By being presented by this picture, one has to ponder, why has the world been filled with so much disinterest and coldness ? Why does everyone can't see the little glitters of hope, and tries to trample over the others, securing himself yet another day of living, and is this living at all, or just straight up, animalistic survival of the fittest ?
The Big O
TV, 1999, 26 eps Me:- Author:7
The Big O is a mystery and a psychological journey, hid under the disguise of a super robot show. It's artistic choice does harks back to the roots of its western influence, while it's narrative setting are being another beast of itself.

It's introduction is enough to present the viewers with this specific mood, the veiled, filled with mist streets of the city, the bleak and devoid of life colours, the contemplations of the main characters about the lack of development in them, as human beings and the city, existing like concrete prison around them.

The show does presents itself as a mystery, and it doesn't really want to share them to the end itself, while in the same way it does present us with the character's viewpoints on their existence - the manufactured being, the charismatic negotiator, the police officer, not being able to embrace his true feelings, the journalist, and his machiavelian crusade against this world's farce and it's heartless inhabitants - all of these viewpoints does makes sense and in a way, have a fair assessment for the world they exist in.

Again, this is show close to Eva for the simple fact that it pretends to be a super robot show, while playing it's own cards to weave out complex web of influences, or vistas seeped with symbolism, which makes you question what is real and what's not in this place, who is sincere and who is not, and is this whole story true, or it's in actuality a well fabricated stage ?

Shoujo Kakumei Utena

Revolutionary Girl Utena

Shoujo Kakumei Utena
TV, 1997, 39 eps Me:- Author:8
Utena is a show that might stay on the pinnacle of shoujo media for myriad of reasons, the story presented to the viewer is very unique take of the fairytale fantasy tropes, clashing with the contemporary nihilism of the setting. The bold symbolism that the whole show is full of might feel like an overkill for some, and I do understand that, but in the same time thinking, reflecting and tracing back the allegories to the subtle character interactions does make the viewing pretty interesting.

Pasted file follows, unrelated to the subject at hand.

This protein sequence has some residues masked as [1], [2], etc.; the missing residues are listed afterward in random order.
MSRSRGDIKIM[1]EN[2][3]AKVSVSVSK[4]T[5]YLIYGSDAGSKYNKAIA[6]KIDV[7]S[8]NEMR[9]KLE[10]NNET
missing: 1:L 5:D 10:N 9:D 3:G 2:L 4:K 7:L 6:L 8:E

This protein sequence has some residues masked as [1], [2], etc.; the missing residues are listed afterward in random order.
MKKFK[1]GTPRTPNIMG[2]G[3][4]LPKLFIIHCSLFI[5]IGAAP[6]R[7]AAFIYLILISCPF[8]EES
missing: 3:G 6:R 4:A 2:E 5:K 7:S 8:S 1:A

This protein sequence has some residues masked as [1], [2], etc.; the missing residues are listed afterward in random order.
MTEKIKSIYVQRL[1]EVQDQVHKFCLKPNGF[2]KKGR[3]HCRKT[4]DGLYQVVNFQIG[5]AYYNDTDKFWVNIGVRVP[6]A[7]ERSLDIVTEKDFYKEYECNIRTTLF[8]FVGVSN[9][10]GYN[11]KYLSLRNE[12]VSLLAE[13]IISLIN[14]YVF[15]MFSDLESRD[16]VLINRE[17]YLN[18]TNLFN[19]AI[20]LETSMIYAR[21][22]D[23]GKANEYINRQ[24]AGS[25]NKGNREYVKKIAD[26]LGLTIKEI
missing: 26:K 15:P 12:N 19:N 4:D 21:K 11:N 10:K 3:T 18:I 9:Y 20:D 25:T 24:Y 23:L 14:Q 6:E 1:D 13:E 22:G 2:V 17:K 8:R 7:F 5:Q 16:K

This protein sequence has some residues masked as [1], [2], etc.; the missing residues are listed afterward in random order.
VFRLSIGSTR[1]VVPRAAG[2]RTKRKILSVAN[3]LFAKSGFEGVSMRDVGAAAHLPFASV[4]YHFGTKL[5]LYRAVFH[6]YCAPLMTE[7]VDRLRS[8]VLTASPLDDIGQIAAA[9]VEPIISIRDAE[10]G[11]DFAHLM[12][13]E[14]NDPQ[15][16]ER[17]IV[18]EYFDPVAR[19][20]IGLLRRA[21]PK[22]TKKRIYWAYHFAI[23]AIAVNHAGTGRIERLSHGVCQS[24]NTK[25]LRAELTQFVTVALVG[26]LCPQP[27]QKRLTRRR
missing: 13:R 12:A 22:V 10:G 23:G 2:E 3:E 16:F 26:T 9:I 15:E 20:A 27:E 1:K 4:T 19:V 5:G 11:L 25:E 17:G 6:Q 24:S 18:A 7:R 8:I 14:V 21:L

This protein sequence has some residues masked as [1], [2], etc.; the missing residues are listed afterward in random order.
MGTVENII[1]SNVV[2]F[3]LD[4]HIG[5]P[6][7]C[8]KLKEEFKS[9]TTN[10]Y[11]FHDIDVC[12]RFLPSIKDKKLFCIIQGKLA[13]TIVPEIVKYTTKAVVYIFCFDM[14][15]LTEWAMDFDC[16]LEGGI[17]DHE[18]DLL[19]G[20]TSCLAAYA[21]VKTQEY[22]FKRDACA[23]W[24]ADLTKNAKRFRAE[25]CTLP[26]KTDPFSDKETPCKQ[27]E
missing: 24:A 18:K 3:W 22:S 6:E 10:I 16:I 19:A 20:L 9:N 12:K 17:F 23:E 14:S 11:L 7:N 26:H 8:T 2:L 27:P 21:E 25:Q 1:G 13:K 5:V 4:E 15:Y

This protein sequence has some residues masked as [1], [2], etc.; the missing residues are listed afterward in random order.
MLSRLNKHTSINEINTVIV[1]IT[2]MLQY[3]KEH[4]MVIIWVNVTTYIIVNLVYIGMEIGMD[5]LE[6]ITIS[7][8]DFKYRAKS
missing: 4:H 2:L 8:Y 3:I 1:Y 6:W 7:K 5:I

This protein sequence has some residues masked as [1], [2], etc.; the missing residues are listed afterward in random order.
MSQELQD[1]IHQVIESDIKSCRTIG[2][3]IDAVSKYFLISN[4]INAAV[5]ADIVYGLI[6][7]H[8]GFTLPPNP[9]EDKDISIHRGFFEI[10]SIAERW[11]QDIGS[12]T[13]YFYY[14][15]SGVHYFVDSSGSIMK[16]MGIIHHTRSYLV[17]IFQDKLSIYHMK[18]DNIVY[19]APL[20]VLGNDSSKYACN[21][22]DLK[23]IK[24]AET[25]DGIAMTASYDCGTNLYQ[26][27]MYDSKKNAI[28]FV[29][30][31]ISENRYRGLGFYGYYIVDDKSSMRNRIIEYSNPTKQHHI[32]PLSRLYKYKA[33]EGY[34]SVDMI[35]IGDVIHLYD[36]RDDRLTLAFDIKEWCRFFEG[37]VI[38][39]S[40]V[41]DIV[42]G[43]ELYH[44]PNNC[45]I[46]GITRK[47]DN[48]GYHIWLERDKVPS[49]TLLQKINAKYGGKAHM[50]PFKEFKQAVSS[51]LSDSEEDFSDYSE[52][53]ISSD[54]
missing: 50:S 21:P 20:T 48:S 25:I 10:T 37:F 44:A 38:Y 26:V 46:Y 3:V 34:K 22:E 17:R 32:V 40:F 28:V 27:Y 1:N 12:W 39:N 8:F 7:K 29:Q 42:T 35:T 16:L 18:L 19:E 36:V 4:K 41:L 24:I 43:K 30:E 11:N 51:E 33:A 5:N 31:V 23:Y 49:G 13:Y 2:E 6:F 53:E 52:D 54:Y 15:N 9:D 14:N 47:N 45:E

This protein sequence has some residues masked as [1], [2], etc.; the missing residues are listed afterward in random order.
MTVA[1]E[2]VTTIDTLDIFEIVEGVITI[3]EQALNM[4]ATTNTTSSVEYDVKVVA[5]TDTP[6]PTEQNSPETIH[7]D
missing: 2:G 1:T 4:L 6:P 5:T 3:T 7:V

The show does like to state and deliver upon the viewer varied, and often hard to swallow themes, things that make us uncomfortable or we don't like to admit, but then again that show is special, for the fact that it is not afraid to explore the said topics down to their roots, and often juxtaposing the primal instincts that humankind has, with the radiant idealism that we could be driven by.

The character cast is one of the highlights of the show's writing, as well. They all are well defined, and while they're portrayed as these elegant and gracious people, the major drive in the show is to explore their twisted and traumatized side. They all bear grief, regrets and have goals and dreams to strive for, which are the parts when their personality shines and glitters, presenting us their determination and dedication towards the goals goals in their hearts and souls.

In the same way, the "Revolutionary" part of the show is well deserved, for the simple fact that it treads with themes that are hard to tackle, and in the same way it manages to be this character study of a show, exploring their morality, as well as their identity and how do they feel that they fit in the society as a whole. As well as that, the series doesn't stray away from exploring the sexual identity of it's cast, by this way adding even more layers to the complex enough characters.

In a way, this show might be one of the most artistically-rich media you can find, walking the thin line between avant-garde and entirely experimental, challenging your worldviews and your perceptions, and last, but not least, presenting you how the pretty fairytales can look vivid and joyful on the inside, while hiding their dark undertones and twisted metaphors in them, just waiting to be explored.

Houseki no Kuni

Land of the Lustrous

Houseki no Kuni
TV, 2017, 12 eps Me:- Author:7
Land of the Lustrous is an interesting case of a show. It's premise is simple, if it's considered as a mere episodic watch, but the setting and our main character's thoughts and realizations about the worlds that surrounds them and why is it in it's current state can be something very thought provoking.